PERB has held that a standard, boilerplate directive prohibiting employees from contacting others during an employer’s ongoing investigation unlawfully interferes with the employees’ protected rights under EERA to communicate about working conditions.
Perez v. Los Angeles Community College District (2014) PERB Decision No. 2404.
Carlos Perez (Perez) worked as an adjunct electronics instructor at the Los Angeles Community College District (District). When the District assigned Perez to fewer teaching assignments, Perez became upset and engaged in alarming conduct including, emailing District administrators accusing them of harming him, as well as discussing his personnel issues with his students in the classroom.
District administrators grew concerned with Perez’s conduct and fitness for duty. The District placed Perez on paid administrative leave pending the completion of a fitness for duty examination. The District issued a letter to Perez regarding same. The final paragraph of the letter stated:
“You are hereby directed not to contact any members of the faculty, staff or students. If you have any questions during the time that you are on leave, please contact Dr. Dan Walden.”
The PERB Complaint alleged that the District interfered with Perez’ protected EERA rights by directing Perez not to contact faculty, staff or students during the time he was on leave.
Under EERA, public school employees have the right to communicate with coworkers and union representatives about wages, hours, and other terms and conditions of employment. In analyzing whether the District’s directive to Perez constituted unlawful interference, PERB found that the District’s broad directive to Perez resulted in at least slight harm to his protected employee rights. PERB noted that it does not look favorably on broad, vague directives that might chill lawful speech or other protected conduct, and that blanket rules prohibiting discussion of employment conditions have been found to violate protected rights. The fact that the directive did not threaten any discipline or other consequence for failure to comply did not absolve the District from unlawfully interfering with Perez’ protected rights, especially since insubordination is a commonly understood ground for discipline.
PERB then addressed whether the District had a legitimate business interest for issuing its directive to Perez that outweighed the harm to his protected rights. The District acknowledged that its directive to Perez was standard, boilerplate language that it used whenever employees are placed on administrative leave to prevent employees from tainting evidence gathered while an employee is on leave. The District, however, did not present any evidence to explain how the integrity of its investigation could be jeopardized by Perez’ participation in protected activities.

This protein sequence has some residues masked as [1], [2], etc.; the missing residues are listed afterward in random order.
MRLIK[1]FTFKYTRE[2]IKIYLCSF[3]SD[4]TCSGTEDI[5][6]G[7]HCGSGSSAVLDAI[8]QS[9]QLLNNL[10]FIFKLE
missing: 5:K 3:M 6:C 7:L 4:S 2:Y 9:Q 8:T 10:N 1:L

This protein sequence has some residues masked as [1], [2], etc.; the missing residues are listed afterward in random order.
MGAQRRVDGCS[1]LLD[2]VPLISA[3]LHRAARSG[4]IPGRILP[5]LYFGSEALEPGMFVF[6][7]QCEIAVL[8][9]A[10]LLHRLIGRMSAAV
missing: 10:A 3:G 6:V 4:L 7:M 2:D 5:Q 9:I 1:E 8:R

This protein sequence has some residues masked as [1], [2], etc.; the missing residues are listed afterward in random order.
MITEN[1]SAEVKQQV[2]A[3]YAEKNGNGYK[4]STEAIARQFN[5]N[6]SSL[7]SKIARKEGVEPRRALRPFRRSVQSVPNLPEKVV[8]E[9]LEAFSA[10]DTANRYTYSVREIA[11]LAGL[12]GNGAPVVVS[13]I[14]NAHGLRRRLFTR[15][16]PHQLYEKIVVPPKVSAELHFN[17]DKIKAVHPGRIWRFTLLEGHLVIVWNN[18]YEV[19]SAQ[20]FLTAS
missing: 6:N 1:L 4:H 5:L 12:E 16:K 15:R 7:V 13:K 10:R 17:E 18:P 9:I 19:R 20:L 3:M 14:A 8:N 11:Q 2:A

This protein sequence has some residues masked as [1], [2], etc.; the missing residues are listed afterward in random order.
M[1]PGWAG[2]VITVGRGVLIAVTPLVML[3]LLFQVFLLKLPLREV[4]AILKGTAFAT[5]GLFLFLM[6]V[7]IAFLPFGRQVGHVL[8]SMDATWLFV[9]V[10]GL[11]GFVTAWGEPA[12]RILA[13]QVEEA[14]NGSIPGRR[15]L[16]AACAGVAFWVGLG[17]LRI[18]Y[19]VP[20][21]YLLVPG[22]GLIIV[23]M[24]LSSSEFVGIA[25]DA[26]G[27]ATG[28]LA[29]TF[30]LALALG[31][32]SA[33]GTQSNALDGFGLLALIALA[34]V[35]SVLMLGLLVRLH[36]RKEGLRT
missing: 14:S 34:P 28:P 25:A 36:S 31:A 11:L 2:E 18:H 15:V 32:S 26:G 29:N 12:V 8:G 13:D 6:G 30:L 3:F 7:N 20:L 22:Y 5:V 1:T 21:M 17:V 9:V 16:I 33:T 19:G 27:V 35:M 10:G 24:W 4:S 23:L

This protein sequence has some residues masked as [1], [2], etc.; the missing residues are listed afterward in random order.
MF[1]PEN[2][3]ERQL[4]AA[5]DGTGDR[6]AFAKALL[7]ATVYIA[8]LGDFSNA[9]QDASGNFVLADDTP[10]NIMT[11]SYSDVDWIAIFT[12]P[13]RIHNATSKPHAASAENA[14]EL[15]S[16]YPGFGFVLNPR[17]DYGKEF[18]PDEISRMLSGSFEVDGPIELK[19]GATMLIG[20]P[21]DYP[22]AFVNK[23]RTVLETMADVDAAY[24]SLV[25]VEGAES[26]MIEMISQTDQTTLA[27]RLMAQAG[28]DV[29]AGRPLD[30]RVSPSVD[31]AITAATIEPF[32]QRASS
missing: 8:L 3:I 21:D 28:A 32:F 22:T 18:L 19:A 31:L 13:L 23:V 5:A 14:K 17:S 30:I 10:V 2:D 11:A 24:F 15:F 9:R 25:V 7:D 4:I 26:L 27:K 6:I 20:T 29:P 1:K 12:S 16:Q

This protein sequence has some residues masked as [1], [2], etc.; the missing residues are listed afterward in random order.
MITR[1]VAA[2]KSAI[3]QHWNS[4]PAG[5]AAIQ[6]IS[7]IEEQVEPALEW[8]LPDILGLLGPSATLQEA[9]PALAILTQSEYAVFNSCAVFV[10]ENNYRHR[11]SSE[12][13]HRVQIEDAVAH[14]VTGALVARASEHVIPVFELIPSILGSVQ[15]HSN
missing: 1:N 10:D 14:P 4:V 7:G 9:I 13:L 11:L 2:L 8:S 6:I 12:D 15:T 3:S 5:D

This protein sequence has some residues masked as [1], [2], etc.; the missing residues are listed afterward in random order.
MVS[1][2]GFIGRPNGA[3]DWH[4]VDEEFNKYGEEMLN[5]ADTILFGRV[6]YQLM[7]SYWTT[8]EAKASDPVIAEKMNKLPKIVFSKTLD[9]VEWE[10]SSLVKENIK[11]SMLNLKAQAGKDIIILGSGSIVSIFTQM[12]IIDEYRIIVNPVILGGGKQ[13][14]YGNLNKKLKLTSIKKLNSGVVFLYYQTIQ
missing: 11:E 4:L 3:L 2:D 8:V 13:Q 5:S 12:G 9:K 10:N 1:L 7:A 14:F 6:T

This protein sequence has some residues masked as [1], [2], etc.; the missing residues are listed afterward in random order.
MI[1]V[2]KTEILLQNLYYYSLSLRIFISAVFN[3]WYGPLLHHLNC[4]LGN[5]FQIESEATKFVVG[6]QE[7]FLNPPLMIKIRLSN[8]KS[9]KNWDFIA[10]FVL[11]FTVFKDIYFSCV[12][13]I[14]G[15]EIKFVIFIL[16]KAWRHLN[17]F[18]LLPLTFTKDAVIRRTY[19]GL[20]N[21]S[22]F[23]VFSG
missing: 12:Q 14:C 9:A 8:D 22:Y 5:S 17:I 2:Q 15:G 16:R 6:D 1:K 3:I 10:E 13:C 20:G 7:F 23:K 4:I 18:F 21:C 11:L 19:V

PERB adopted the National Labor Relations Board’s (NLRB) decision in Banner Health Systems (2012) 358 NLRB No. 93 which held that the employer’s generalized concern with protecting the integrity of its investigation was insufficient to outweigh the employees’ protected rights. Rather, in order to minimize the impact on employees’ protected rights, the employer bears the burden to “first determine whether in any given investigation witnesses needed protection, evidence was in danger of being destroyed, testimony was in danger of being fabricated, or there was a need to prevent a cover up.” PERB found that the District’s blanket approach clearly failed to meet those requirements.
PERB noted that under certain circumstances, not present here, an employer may have the right to demand confidentiality of its investigation, and noted that the context in which the directive is given is important. PERB also explained that an employer may clarify an otherwise problematic directive and cure any unlawful interference by clarifying the scope or limits of the directive.
Here, because the District’s directive was absolute and overbroad with no clarifiers, it could reasonably be construed to bar Perez from discussing his concerns about working conditions, and was therefore unlawful.
Blanket rules requiring confidentiality or otherwise prohibiting employee communications are disfavored by PERB. School districts and community college districts should avoid using any standard, boilerplate language requiring confidentiality during investigations. Rather, districts should determine on a case-by-case basis whether confidentiality is required during each investigation. Such a determination may include whether witnesses need protection, evidence may be destroyed, testimony may be fabricated, or there is a need to prevent a cover up.
If it is determined that confidentiality is required during an investigation, districts should prepare directives to employees that are narrow and clear in scope (e.g., define the specific conduct that is prohibited), and also specify that the directive does not bar communications with the employee’s union or the exercise of other protected rights by the employee.